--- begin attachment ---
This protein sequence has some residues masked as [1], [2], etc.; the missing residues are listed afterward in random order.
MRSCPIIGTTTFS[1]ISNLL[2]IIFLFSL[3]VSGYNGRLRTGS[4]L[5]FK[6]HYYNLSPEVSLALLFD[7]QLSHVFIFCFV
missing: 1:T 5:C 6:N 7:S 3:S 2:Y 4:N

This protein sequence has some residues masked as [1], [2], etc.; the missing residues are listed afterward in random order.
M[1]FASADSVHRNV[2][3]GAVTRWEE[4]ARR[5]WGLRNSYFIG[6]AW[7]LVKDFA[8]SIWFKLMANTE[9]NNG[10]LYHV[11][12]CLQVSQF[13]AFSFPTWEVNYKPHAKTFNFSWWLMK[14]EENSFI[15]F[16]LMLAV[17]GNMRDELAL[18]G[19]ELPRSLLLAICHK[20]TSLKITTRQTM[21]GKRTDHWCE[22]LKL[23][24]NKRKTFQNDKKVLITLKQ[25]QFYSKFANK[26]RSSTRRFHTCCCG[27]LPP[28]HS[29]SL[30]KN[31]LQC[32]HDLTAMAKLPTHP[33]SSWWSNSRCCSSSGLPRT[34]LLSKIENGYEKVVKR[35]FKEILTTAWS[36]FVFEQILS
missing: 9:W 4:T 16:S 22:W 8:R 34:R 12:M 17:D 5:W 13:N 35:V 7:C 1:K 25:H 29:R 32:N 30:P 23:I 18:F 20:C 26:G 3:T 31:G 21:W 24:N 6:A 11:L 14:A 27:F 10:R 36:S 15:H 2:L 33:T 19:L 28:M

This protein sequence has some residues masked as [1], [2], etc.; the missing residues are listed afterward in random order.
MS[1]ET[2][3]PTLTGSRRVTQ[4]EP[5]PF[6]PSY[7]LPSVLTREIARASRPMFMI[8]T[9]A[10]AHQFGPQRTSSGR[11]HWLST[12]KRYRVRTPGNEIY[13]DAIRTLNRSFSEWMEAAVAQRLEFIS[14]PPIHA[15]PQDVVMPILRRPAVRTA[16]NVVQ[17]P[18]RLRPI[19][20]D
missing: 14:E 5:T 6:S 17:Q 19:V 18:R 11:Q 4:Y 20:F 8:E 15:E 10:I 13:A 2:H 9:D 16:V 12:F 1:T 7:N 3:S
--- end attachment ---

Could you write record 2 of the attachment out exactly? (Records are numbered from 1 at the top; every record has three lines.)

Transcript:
This protein sequence has some residues masked as [1], [2], etc.; the missing residues are listed afterward in random order.
M[1]FASADSVHRNV[2][3]GAVTRWEE[4]ARR[5]WGLRNSYFIG[6]AW[7]LVKDFA[8]SIWFKLMANTE[9]NNG[10]LYHV[11][12]CLQVSQF[13]AFSFPTWEVNYKPHAKTFNFSWWLMK[14]EENSFI[15]F[16]LMLAV[17]GNMRDELAL[18]G[19]ELPRSLLLAICHK[20]TSLKITTRQTM[21]GKRTDHWCE[22]LKL[23][24]NKRKTFQNDKKVLITLKQ[25]QFYSKFANK[26]RSSTRRFHTCCCG[27]LPP[28]HS[29]SL[30]KN[31]LQC[32]HDLTAMAKLPTHP[33]SSWWSNSRCCSSSGLPRT[34]LLSKIENGYEKVVKR[35]FKEILTTAWS[36]FVFEQILS
missing: 9:W 4:T 16:S 22:W 8:R 34:R 12:M 17:D 5:W 13:N 35:V 7:C 1:K 25:H 29:R 32:N 30:P 23:I 18:F 20:C 26:G 3:T 31:G 21:W 24:N 6:A 11:L 14:A 27:F 10:R 36:S 15:H 2:L 33:T 19:L 28:M